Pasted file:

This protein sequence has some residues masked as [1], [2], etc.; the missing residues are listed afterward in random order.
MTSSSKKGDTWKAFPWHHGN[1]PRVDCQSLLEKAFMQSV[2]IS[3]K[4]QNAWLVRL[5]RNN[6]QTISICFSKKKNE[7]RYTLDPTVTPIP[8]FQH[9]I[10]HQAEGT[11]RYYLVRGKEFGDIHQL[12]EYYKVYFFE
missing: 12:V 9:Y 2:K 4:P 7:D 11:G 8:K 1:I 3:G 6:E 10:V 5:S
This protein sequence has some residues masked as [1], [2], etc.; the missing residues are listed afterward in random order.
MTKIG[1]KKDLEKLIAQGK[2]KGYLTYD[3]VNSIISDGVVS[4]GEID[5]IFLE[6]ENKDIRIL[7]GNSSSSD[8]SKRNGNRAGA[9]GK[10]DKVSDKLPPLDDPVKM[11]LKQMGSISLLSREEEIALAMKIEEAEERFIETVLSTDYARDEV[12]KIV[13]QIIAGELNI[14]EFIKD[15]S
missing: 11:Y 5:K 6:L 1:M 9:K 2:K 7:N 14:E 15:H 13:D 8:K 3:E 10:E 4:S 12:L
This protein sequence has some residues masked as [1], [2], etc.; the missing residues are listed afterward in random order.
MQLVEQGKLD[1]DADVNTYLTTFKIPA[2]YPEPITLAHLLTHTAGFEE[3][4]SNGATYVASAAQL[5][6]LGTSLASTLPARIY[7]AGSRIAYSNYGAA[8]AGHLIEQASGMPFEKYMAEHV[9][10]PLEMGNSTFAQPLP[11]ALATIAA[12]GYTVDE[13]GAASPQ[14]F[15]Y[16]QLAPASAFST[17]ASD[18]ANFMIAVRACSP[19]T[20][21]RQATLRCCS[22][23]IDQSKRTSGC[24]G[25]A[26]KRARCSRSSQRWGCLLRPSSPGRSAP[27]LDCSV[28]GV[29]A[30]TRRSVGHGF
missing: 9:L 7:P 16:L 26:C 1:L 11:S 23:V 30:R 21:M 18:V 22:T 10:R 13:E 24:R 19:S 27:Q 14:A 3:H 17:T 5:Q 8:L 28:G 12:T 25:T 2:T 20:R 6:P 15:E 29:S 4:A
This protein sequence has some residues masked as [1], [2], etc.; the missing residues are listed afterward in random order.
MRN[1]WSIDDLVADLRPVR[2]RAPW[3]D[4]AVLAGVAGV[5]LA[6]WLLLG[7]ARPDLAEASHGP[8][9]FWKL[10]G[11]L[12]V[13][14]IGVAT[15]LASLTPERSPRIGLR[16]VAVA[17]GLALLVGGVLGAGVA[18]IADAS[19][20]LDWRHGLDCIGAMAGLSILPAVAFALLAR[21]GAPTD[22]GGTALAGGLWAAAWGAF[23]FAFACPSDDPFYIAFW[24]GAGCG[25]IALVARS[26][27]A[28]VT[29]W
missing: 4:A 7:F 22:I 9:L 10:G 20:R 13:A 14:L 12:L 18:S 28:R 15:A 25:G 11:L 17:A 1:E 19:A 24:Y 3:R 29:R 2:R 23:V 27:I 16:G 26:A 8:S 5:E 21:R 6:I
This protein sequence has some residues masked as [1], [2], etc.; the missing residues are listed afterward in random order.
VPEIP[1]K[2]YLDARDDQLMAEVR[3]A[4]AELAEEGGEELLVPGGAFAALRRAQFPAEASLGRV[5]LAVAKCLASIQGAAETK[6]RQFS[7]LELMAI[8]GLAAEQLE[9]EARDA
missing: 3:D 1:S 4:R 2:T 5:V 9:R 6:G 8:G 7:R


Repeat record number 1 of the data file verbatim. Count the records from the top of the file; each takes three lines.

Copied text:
This protein sequence has some residues masked as [1], [2], etc.; the missing residues are listed afterward in random order.
MTSSSKKGDTWKAFPWHHGN[1]PRVDCQSLLEKAFMQSV[2]IS[3]K[4]QNAWLVRL[5]RNN[6]QTISICFSKKKNE[7]RYTLDPTVTPIP[8]FQH[9]I[10]HQAEGT[11]RYYLVRGKEFGDIHQL[12]EYYKVYFFE
missing: 12:V 9:Y 2:K 4:P 7:D 11:G 8:K 1:I 3:G 6:E 10:V 5:S